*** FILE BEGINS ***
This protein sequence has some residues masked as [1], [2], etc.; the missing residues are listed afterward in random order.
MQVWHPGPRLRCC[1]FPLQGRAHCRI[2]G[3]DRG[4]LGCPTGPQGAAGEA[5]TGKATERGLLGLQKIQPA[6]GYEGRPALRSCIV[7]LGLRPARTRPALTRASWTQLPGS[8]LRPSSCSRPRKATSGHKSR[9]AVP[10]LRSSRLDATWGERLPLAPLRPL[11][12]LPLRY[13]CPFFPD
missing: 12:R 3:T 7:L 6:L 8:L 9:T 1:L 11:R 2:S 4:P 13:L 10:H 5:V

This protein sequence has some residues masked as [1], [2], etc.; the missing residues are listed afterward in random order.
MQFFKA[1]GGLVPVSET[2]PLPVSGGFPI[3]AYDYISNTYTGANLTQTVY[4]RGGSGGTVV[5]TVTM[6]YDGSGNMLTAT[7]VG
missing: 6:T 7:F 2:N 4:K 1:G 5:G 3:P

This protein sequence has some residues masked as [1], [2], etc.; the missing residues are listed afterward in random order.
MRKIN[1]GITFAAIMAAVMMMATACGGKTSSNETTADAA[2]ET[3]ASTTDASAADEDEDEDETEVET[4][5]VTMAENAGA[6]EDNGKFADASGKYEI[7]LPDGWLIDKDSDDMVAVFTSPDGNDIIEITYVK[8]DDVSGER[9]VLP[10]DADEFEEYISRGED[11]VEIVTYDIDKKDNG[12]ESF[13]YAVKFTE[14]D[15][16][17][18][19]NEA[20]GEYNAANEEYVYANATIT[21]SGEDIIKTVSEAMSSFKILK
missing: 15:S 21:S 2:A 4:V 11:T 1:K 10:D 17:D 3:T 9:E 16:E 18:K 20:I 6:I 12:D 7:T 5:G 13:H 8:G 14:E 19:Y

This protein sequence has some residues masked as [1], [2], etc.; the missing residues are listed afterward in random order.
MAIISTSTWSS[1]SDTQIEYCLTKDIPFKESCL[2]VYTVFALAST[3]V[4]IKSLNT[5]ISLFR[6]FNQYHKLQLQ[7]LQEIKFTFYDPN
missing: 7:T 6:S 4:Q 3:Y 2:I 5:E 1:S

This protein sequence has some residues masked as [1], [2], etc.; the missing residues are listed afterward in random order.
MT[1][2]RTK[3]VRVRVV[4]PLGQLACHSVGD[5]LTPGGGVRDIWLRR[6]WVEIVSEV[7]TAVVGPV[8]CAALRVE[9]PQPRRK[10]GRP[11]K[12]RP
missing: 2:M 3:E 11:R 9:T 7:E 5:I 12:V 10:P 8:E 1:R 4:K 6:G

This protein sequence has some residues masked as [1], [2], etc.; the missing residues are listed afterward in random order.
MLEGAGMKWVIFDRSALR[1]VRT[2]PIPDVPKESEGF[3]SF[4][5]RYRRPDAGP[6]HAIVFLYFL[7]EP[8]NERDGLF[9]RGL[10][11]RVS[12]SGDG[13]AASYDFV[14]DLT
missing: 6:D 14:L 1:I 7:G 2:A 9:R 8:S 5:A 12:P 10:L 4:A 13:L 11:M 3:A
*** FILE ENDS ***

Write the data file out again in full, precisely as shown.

This protein sequence has some residues masked as [1], [2], etc.; the missing residues are listed afterward in random order.
MQVWHPGPRLRCC[1]FPLQGRAHCRI[2]G[3]DRG[4]LGCPTGPQGAAGEA[5]TGKATERGLLGLQKIQPA[6]GYEGRPALRSCIV[7]LGLRPARTRPALTRASWTQLPGS[8]LRPSSCSRPRKATSGHKSR[9]AVP[10]LRSSRLDATWGERLPLAPLRPL[11][12]LPLRY[13]CPFFPD
missing: 12:R 3:T 7:L 6:L 8:L 9:T 1:L 11:R 2:S 4:P 13:L 10:H 5:V

This protein sequence has some residues masked as [1], [2], etc.; the missing residues are listed afterward in random order.
MQFFKA[1]GGLVPVSET[2]PLPVSGGFPI[3]AYDYISNTYTGANLTQTVY[4]RGGSGGTVV[5]TVTM[6]YDGSGNMLTAT[7]VG
missing: 6:T 7:F 2:N 4:K 1:G 5:G 3:P

This protein sequence has some residues masked as [1], [2], etc.; the missing residues are listed afterward in random order.
MRKIN[1]GITFAAIMAAVMMMATACGGKTSSNETTADAA[2]ET[3]ASTTDASAADEDEDEDETEVET[4][5]VTMAENAGA[6]EDNGKFADASGKYEI[7]LPDGWLIDKDSDDMVAVFTSPDGNDIIEITYVK[8]DDVSGER[9]VLP[10]DADEFEEYISRGED[11]VEIVTYDIDKKDNG[12]ESF[13]YAVKFTE[14]D[15][16][17][18][19]NEA[20]GEYNAANEEYVYANATIT[21]SGEDIIKTVSEAMSSFKILK
missing: 15:S 21:S 2:A 4:V 11:T 1:K 10:D 17:D 3:T 9:E 16:E 18:K 20:I 6:I 12:D 7:T 5:G 13:H 8:G 14:E 19:Y

This protein sequence has some residues masked as [1], [2], etc.; the missing residues are listed afterward in random order.
MAIISTSTWSS[1]SDTQIEYCLTKDIPFKESCL[2]VYTVFALAST[3]V[4]IKSLNT[5]ISLFR[6]FNQYHKLQLQ[7]LQEIKFTFYDPN
missing: 7:T 6:S 4:Q 3:Y 2:I 5:E 1:S

This protein sequence has some residues masked as [1], [2], etc.; the missing residues are listed afterward in random order.
MT[1][2]RTK[3]VRVRVV[4]PLGQLACHSVGD[5]LTPGGGVRDIWLRR[6]WVEIVSEV[7]TAVVGPV[8]CAALRVE[9]PQPRRK[10]GRP[11]K[12]RP
missing: 2:M 3:E 11:R 9:T 7:E 5:I 12:V 10:P 8:E 1:R 4:K 6:G

This protein sequence has some residues masked as [1], [2], etc.; the missing residues are listed afterward in random order.
MLEGAGMKWVIFDRSALR[1]VRT[2]PIPDVPKESEGF[3]SF[4][5]RYRRPDAGP[6]HAIVFLYFL[7]EP[8]NERDGLF[9]RGL[10][11]RVS[12]SGDG[13]AASYDFV[14]DLT
missing: 6:D 14:L 1:I 7:G 2:A 9:R 8:S 5:A 12:P 10:L 4:A 13:L 11:M 3:A